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                          WESTERN DIGITAL CORPORATION
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VIA FACSIMILE (404) 936-5593

October 26, 1994

Mr. Jim Swain
General Counsel
Investors Fiduciary Services, Inc.
3300 Northeast Expressway, Suite 8-B
Atlanta, GA 30341

Dear Mr. Swain:

     Mr. Erickson has indicated that you would like me to verify that the 
attached statement relating to certain policies and practices of the 
Compensation Committee of the Board of Directors of Western Digital Corporation 
reflects the views of the Committee. This letter serves to do that.

     Additionally, I would like to confirm that the proposal relating to 
extension of the Stock Option Plan for Non-employee Directors is only that. The 
plan expires in May 1995, and we are proposing that it be extended. We are not 
requesting any shares in addition to those already authorized.

     We appreciate your interest and courtesy in dealing with this matter and 
look forward to discussing with you any other questions that may arise should 
that be your desire. I am sending you by regular mail the original signed 

Very truly yours,

Irwin Federman


cc: Robert L. Erickson

     The following sets out certain policies and practices of the Compensation 
Committee of Western Digital Corporation with respect to the vesting of employee
stock options:

1.  All options currently are granted with four-year vesting provisions, i.e.
    25% at the end of the first year and 6-1/4% quarterly thereafter. In 1989,
    we changed from five-year vesting to four-year vesting. Optionees have ten
    years in which to exercise options unless they terminate employment for any
    reason prior to that time. Our practice is that options must be exercised
    within three months of termination, and we expect to continue that as our
    general practice irrespective of changes in wording of the plan that we have
    requested in this year's proxy statement.

2.  On only two occasions in the last ten years we extended option exercise
    periods to six months. Once was at the time Mr. Baia, one of the Company's
    founders, retired in 1988. The other was on the resignation of Mr. Johnson,
    the Company's Chairman and Chief Executive Officer, in mid-1993. We
    considered both as extraordinary situations and circumstances.

3.  There is presently one other situation in which we believe it would be
    desirable to extend an option exercise period for two years. We have
    selected two years as the appropriate time because it corresponds with the
    approximate timing of cycles in our industry. As previously, we believe the
    situation falls into the extraordinary category. As the Company grows, there
    may be situations that arise in the future when such extensions will be
    desirable -- again under circumstances that we consider extraordinary. We
    have no intention of permitting such extensions on other than an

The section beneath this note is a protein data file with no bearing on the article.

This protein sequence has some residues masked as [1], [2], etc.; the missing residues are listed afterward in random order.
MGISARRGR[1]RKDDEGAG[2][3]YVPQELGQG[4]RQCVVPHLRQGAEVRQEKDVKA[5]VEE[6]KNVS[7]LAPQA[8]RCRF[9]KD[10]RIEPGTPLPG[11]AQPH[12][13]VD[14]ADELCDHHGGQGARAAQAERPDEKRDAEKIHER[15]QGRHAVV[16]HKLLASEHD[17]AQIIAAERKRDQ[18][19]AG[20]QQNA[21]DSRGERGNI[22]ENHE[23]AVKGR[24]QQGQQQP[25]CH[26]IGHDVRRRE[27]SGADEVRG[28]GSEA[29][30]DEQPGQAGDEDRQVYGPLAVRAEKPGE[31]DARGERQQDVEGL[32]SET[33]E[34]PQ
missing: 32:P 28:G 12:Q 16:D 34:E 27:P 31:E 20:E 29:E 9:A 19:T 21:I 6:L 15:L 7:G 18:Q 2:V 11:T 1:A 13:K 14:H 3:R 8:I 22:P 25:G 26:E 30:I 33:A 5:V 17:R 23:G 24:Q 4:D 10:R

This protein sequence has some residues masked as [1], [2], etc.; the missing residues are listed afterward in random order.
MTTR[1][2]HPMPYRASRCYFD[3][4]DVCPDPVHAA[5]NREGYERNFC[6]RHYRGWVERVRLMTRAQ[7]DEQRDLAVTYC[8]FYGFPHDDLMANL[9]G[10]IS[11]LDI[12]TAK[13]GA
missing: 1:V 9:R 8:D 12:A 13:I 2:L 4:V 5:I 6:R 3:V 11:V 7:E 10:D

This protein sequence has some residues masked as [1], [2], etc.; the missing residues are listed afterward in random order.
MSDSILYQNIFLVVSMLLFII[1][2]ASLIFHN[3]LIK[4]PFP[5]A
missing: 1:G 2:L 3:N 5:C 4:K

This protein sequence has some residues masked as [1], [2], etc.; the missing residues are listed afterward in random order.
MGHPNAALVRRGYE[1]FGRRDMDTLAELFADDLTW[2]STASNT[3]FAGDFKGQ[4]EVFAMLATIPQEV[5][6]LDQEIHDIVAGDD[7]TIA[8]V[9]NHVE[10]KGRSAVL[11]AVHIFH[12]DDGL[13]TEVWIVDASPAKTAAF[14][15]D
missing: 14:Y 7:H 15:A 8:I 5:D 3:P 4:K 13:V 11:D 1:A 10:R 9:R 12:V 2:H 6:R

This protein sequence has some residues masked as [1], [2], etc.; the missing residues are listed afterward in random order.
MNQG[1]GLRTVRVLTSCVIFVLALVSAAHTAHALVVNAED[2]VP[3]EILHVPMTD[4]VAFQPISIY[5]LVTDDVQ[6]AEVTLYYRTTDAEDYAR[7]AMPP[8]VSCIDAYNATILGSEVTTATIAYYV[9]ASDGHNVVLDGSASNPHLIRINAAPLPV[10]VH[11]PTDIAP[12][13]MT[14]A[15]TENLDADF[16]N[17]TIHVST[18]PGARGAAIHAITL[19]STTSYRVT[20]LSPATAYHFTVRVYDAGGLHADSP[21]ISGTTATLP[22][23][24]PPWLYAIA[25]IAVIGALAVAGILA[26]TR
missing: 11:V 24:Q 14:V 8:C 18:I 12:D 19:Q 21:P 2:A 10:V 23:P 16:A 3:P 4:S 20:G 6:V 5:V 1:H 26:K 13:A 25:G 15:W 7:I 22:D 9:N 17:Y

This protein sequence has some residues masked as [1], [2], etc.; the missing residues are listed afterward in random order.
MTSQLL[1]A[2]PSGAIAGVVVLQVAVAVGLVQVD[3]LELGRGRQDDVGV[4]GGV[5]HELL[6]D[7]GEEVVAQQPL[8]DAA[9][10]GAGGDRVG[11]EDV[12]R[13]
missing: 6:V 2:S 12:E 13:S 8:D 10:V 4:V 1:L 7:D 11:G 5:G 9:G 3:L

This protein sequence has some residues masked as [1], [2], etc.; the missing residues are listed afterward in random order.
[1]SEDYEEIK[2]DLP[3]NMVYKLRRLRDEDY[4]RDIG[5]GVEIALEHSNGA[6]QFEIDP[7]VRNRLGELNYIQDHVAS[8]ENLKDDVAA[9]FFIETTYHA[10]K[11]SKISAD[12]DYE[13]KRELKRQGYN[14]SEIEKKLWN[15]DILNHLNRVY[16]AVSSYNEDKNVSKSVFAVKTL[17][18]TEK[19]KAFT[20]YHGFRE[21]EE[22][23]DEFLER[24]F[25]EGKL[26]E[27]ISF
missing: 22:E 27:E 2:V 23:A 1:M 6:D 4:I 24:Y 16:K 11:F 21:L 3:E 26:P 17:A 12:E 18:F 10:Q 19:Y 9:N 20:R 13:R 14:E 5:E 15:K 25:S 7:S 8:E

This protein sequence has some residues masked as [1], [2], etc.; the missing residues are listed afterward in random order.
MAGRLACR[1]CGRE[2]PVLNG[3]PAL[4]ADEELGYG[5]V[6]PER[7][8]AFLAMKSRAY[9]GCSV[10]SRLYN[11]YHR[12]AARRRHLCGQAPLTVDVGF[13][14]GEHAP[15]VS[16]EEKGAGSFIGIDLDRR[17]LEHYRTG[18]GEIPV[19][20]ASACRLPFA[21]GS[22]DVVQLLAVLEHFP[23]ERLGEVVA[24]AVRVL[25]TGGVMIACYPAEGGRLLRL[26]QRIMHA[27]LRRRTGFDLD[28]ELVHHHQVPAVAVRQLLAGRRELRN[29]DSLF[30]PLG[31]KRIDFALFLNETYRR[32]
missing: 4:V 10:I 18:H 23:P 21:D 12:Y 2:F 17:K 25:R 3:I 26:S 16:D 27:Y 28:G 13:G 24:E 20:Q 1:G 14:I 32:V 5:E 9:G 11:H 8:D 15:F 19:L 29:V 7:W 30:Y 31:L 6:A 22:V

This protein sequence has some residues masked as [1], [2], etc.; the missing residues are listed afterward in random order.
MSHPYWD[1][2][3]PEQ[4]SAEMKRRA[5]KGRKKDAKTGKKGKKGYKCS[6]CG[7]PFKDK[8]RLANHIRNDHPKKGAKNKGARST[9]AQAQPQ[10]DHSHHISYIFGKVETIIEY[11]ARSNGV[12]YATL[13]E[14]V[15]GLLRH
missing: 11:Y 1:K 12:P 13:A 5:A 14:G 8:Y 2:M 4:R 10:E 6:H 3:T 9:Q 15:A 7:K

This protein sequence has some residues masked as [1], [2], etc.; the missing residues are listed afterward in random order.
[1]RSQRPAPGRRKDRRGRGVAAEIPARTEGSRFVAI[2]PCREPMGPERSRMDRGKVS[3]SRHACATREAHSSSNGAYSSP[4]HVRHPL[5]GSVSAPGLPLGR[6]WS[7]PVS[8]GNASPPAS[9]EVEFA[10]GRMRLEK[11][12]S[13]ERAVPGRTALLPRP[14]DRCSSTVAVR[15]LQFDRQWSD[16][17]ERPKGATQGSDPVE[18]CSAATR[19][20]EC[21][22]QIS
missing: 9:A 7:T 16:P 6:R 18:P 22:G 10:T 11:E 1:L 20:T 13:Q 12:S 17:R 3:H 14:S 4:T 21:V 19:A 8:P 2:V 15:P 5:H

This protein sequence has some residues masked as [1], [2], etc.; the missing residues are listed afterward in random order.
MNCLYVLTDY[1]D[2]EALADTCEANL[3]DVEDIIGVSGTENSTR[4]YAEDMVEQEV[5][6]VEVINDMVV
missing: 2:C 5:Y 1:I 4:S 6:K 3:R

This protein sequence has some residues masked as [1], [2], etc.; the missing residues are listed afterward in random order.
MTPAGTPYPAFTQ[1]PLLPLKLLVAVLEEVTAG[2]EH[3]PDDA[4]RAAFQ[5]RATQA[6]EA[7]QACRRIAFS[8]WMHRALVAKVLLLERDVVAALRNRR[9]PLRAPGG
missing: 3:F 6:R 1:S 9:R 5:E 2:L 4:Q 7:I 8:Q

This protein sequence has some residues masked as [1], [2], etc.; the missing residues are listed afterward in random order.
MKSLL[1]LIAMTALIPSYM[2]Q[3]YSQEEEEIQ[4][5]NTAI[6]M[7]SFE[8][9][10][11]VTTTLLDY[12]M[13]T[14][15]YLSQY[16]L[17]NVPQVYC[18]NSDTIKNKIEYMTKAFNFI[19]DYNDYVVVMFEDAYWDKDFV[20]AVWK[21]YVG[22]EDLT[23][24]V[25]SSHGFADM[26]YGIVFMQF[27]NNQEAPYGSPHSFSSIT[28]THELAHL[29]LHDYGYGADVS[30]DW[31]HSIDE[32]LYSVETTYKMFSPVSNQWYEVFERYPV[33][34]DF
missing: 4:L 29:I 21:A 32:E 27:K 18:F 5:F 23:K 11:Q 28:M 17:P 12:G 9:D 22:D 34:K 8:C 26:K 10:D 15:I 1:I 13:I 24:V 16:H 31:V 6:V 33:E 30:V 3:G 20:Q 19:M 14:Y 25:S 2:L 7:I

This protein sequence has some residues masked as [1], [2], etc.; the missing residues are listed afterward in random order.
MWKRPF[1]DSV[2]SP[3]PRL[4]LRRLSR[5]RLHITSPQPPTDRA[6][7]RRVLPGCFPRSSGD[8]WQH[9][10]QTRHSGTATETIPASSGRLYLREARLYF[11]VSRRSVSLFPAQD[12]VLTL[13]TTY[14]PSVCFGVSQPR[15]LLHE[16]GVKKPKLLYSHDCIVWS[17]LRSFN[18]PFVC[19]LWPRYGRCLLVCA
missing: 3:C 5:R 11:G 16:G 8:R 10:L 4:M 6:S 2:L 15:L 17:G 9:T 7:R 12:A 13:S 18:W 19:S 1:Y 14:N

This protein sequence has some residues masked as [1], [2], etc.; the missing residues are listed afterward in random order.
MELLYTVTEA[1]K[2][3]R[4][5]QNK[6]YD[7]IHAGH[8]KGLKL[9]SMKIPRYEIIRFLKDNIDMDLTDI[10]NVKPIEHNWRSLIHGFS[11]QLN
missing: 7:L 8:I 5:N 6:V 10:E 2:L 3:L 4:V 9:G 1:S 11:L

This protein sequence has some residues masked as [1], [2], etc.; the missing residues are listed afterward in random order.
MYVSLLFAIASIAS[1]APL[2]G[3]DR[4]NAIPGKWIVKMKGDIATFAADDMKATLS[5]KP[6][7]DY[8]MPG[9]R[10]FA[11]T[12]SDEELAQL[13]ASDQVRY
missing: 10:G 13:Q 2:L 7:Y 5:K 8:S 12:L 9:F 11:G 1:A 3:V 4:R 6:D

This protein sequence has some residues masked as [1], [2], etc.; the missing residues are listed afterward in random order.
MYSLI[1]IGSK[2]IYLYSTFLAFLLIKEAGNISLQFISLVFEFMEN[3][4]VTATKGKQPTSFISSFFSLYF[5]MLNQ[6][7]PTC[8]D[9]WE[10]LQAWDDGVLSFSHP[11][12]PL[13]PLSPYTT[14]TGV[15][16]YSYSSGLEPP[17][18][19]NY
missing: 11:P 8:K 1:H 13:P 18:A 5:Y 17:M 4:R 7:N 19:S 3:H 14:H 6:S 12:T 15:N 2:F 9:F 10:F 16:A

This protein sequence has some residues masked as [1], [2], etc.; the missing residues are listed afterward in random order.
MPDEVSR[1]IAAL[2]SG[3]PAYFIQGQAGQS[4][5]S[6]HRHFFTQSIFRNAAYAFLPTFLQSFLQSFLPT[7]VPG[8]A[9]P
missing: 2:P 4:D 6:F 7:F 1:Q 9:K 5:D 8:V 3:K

extraordinary basis and then not in excess of a two-year period.

4.  There have been a number of occasions in the last ten years when terminated
    employees have remained on the payroll for some period of time, generally
    for up to six months after agreeing to leave employment. Seeing as employee
    stock options continue to vest until employees go off the payroll, the
    effect of keeping them on the payroll is to extend both vesting and exercise
    periods. Although we expect this practice will probably continue, there may
    be occasions when it is advantageous to get a terminated employee
    immediately off the payroll but still extend his/her option exercise period.
    Once again, we believe these would be unusual situations and would require
    specific concurrence of the Compensation Committee of the Board.

          This would achieve savings in benefit costs, compensation costs and
    risk avoidance.

5.  The primary purposes of our employee stock option plan are to attract,
    retain and motivate employees. Granting options to employees who are in the
    process of termination is not

    consistent with those purposes. We have no intention of granting options on
    a basis that will subvert those purposes and have not done so in the past.

6.  At this time, we do not know what will occur with respect to the FASB
    proposals to change accounting for stock option grants. It is possible that
    those proposals, if adopted, will necessitate changes in the way that option
    programs are administered. The basic purposes of Western Digital's stock
    option program will not change, however, and we believe that our rather
    strict view of administration will remain as the basis for what we do.

7.  Our industry is highly competitive in addition to being high tech. We find
    it necessary to live by competitive rules in our compensation and benefit
    practices as well as in our R&D, sales and marketing activities. More
    importantly, however, we recognize that ultimately we must adhere to
    responsible compensation and benefit practices even in the face of sometimes
    contrary competitive practices. We believe we have achieved an appropriate
    balance between these sometimes conflicting factors in the administration of
    our option program.